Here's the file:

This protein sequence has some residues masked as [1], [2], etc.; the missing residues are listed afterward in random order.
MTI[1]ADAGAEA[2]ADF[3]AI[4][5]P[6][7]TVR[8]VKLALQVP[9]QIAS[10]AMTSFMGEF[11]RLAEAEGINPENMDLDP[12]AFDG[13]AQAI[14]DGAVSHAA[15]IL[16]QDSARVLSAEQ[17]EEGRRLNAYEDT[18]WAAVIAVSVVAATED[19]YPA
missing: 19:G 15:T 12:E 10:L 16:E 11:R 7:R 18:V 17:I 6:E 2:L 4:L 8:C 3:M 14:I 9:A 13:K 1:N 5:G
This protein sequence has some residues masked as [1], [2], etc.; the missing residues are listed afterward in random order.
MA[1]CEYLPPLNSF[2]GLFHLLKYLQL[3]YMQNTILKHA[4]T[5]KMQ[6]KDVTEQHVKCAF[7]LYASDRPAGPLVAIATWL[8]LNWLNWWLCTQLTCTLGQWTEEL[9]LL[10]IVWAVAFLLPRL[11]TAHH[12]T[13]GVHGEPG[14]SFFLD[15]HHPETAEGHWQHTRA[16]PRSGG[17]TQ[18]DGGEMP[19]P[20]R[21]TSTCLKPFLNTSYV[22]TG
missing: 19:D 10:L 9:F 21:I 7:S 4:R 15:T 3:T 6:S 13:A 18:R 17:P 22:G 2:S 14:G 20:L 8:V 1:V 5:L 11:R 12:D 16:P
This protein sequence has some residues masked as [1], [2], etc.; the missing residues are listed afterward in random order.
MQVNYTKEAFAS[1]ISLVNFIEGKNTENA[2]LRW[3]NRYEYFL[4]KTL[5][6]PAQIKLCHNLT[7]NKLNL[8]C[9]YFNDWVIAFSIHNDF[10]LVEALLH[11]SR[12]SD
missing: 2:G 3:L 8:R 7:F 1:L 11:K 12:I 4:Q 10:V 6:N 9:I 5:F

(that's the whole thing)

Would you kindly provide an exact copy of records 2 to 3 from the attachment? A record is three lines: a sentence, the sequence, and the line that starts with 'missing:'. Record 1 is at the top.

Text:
This protein sequence has some residues masked as [1], [2], etc.; the missing residues are listed afterward in random order.
MA[1]CEYLPPLNSF[2]GLFHLLKYLQL[3]YMQNTILKHA[4]T[5]KMQ[6]KDVTEQHVKCAF[7]LYASDRPAGPLVAIATWL[8]LNWLNWWLCTQLTCTLGQWTEEL[9]LL[10]IVWAVAFLLPRL[11]TAHH[12]T[13]GVHGEPG[14]SFFLD[15]HHPETAEGHWQHTRA[16]PRSGG[17]TQ[18]DGGEMP[19]P[20]R[21]TSTCLKPFLNTSYV[22]TG
missing: 19:D 10:L 9:F 21:I 7:S 4:R 15:T 3:T 6:S 13:A 18:R 17:P 22:G 2:S 14:G 20:L 8:V 1:V 5:L 11:R 12:D 16:P
This protein sequence has some residues masked as [1], [2], etc.; the missing residues are listed afterward in random order.
MQVNYTKEAFAS[1]ISLVNFIEGKNTENA[2]LRW[3]NRYEYFL[4]KTL[5][6]PAQIKLCHNLT[7]NKLNL[8]C[9]YFNDWVIAFSIHNDF[10]LVEALLH[11]SR[12]SD
missing: 2:G 3:L 8:R 7:F 1:L 11:K 12:I 4:Q 10:V 6:N 9:I 5:F